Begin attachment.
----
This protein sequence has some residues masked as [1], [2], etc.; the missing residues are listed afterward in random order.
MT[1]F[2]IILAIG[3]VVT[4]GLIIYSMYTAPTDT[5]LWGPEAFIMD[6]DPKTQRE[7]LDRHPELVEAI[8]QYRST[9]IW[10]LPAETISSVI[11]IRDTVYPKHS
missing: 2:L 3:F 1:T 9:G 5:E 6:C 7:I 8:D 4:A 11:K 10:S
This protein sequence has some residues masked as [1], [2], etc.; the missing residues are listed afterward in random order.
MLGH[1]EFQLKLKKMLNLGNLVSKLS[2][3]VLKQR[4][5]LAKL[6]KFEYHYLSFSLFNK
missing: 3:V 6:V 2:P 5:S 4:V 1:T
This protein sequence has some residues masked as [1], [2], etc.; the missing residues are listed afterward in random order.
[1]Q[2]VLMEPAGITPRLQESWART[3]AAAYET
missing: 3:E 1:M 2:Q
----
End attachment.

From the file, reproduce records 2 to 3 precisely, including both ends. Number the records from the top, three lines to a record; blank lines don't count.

This protein sequence has some residues masked as [1], [2], etc.; the missing residues are listed afterward in random order.
MLGH[1]EFQLKLKKMLNLGNLVSKLS[2][3]VLKQR[4][5]LAKL[6]KFEYHYLSFSLFNK
missing: 3:V 6:V 2:P 5:S 4:V 1:T
This protein sequence has some residues masked as [1], [2], etc.; the missing residues are listed afterward in random order.
[1]Q[2]VLMEPAGITPRLQESWART[3]AAAYET
missing: 3:E 1:M 2:Q